The European Commission has recently completed state aid procedures against, up to now, seven Spanish and five Dutch football clubs. The most prominent cases concern Real Madrid, FC Barcelona, PSV Eindhoven and FC Valencia. Therewith, a start in highly political state aid procedures has been made − but this trend is not only concerned with football, but goes far beyond that. Financing of or any privileges for professional sport entities could be a classified as illegal state aid and therefore be of a material risk for sports clubs and investors. For that reason stakeholders need to thoroughly review state aid implications as this has become quite an effective instrument of European competition law. A level playing field is not only guaranteed and supervised by internal sport competition rules but also highly influenced by European law.
Tax benefits as illegal state aid?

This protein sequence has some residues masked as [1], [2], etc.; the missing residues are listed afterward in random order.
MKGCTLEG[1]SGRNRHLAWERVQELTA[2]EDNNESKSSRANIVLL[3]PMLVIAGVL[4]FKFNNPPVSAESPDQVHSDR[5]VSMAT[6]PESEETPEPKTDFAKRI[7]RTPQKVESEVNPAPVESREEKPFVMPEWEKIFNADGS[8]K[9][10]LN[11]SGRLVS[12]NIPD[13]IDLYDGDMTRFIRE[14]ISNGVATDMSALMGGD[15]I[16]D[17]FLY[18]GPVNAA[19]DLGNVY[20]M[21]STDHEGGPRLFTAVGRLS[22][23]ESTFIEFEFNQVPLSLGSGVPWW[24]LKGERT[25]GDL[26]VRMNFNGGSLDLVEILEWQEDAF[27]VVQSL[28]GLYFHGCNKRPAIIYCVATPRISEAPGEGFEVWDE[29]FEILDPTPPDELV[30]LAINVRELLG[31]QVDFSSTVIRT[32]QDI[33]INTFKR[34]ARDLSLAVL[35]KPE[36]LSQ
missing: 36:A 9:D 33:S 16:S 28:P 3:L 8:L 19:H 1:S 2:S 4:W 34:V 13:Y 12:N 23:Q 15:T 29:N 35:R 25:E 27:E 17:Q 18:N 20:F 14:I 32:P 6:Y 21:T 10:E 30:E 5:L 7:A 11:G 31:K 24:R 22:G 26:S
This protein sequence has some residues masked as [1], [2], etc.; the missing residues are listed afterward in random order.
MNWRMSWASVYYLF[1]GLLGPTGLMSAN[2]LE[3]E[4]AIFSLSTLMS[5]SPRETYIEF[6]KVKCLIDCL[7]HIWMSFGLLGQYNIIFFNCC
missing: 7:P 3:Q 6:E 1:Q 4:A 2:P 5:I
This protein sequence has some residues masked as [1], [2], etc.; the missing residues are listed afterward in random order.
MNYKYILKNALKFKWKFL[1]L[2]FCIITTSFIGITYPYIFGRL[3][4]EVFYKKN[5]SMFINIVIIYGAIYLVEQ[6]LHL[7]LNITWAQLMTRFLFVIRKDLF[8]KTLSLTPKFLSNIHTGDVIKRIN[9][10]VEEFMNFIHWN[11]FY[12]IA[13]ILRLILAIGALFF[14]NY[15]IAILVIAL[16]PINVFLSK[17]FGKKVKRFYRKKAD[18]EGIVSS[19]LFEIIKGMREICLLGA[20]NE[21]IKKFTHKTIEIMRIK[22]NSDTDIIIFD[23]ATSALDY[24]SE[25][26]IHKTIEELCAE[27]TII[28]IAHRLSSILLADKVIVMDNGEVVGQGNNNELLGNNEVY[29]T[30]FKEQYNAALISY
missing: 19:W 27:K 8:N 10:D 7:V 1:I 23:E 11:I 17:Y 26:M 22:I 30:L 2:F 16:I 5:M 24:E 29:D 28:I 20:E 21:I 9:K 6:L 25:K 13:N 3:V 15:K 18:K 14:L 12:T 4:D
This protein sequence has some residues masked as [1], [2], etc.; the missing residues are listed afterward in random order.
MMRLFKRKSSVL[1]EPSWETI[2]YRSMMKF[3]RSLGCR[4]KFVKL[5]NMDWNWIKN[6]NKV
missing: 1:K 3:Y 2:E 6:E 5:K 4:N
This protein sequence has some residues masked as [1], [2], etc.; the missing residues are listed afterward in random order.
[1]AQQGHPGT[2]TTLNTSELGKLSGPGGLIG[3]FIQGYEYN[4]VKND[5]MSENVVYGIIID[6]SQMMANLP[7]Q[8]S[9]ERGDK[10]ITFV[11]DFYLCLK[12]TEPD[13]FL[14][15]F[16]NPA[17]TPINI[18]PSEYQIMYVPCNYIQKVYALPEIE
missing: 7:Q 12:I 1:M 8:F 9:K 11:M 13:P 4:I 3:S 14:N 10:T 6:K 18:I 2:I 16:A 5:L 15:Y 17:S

All clubs allegedly profited from various state benefits. Four Spanish clubs were, for instance, granted tax privileges in relation to corporation tax (Commission Decision (EU) 2016/2391). The clubs concerned were, in fact, classified as nonprofit organizations by the respective authorities. This classification resulted in a lower tax burden on profits compared to the other clubs in Spain which had to convert into sport limited companies. Regarding the fact that nonprofit organizations may have fewer possibilities of access to the capital market, the lack of the possibility to sell shares on the capital market for instance does not justify a different treatment of the taxable profits for certain football clubs. Once again, the European Commission has found that tax rulings may breach EU State aid rules, because a lower tax rate leads to lower revenues for the state and therefore may constitute an advantage from state resources. Insofar, these cases are reminiscent of the Commission’s spectacular procedures with respect to potential tax benefits in the billions for international companies.